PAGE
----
But is it art? Oh, who cares. OLIRAPTOR’s pants-down approach to photography
Pictured above: Anteo – London 2017
I’ve come to love the skin I’m in, and embrace what makes me different from others”
Words by Caspar Pisters, all photos by Oliver Sarley
Any of you kids still remember Tumblr? It used to be this awesome microblog website where creatives and fun pervy people could share their content alongside each other. Inviting in an exciting cross-pollination between all kinds of visual genres, while offering a never before seen window on human sexuality.
One of the artists it helped produce is UK-born photographer Oliver Sarley (aka Oliraptor, 34 years old), who found his first following exploring himself on the medium, both as an artist as well as a sexual being.
In his work Oliver applies a tender eye to a pants-down approach of his models, regularly stepping in front of the camera himself, too.
It results in non-pretentious photography that is sexy as well as surprisingly sensitive – and in that sense arguably close to what sex generally is in real life: a combination of both.
Starting out as a fine arts artist, Oliver graduated from MICA, the Maryland Institute College of Art – “fancy and expensive” – in Baltimore, USA. It’s where he lived between the age of 10 to 25 before moving back to London.
There is a lot of the same formulas out there. I think my audience likes that my work is a little different”
His graduation expo consisted of his very first pictures of naked men, covered in toy dinosaurs, a move away from his drawings, while surrounded by fine art work of others.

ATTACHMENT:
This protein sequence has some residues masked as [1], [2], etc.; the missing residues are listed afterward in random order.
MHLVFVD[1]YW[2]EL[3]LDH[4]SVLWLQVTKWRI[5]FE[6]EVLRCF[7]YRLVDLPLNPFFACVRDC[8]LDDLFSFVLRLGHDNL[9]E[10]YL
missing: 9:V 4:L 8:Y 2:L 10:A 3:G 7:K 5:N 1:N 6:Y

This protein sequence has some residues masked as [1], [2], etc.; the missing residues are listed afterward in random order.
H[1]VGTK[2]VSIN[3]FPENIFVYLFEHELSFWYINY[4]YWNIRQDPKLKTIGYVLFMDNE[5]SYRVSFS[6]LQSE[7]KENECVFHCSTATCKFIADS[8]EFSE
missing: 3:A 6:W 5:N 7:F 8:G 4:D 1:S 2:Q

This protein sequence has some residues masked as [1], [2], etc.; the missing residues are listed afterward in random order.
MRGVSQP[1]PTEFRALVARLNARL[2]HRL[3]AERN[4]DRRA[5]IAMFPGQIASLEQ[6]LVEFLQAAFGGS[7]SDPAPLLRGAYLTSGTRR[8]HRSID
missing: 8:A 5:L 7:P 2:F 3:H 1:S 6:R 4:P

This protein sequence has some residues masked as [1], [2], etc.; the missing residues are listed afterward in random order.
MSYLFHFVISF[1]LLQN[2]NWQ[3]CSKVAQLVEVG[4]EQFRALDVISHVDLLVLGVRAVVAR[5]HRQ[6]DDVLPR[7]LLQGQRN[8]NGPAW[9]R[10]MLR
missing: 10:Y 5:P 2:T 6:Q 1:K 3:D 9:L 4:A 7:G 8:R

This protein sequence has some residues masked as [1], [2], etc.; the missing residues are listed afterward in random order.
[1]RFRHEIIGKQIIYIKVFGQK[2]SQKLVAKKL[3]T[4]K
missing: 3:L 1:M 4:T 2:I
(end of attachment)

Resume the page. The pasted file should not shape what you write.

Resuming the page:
When Tumblr pretty much catapulted itself into oblivion at the end of 2018 with its ban on ‘adult content’, Oliver was one of many creators that migrated to Twitter.
Until people suggested he check out peepshow platform Onlyfans. Oliver runs an account on there now for everyone to see what he has been up to – and with whom. We have a chat about it over a somewhat shaky Zoom connection.
How is showing your work on Onlyfans different from showing your work on Tumblr or Twitter?
“I get to put content up on Onlyfans that I wasn’t much able to on Tumblr, videos in particular. For some weird reason it was really hard for me to upload videos on Tumblr. So for me experimenting with Onlyfans has been really refreshing in that way.
I do have this question on my mind: have I moved myself away from the artist world more than I want to?”
It gave me means to make more money but also to share what I want to share. Twitter feels limited compared to Tumblr, which was my safe little bubble. I use Twitter mostly to tell people to come check out my Onlyfans.
It’s not easy, and it’s a weird twist. As an artist I want to make some money of what I love doing, at the same time I want my work to be out there. Not everything can stay locked behind a subscription.”
Is it enough to make a living?
“Barely (laughs). Yeah. I’ve saved up a bit so that has helped me during this past months for sure. Before I started Onlyfans I did some weird side jobs and commercial shoots. I also did a little sex work for a bit, and that helped. Now my income is mostly through Onlyfans.”
Have you started working differently now that you cater an Onlyfans audience?
“I don’t think so. Sometimes I get in a weird mindset where I feel that I have to make something, a bit of a factory conveyer belt producing mode. I try to stay out of that. There is so much content out there, and so many people doing it.
I think my audience likes that my work is a little different. There is a lot of the same formulas. In terms of how people set up their cameras, the rooms are the same, the people they meet are the same, everything they do is the same. It’s this sequence of samenes. I try to change up things as much as I can.”
You seem to have a preference for the outdoors?
“Indoors is the easier solution, it’s always there, ready and available. I like the adventure of outdoors, it makes it more fun. This time of the year maybe less so, though you would be surprised how many people still are up for it. But yeah, it’s cold, haha.”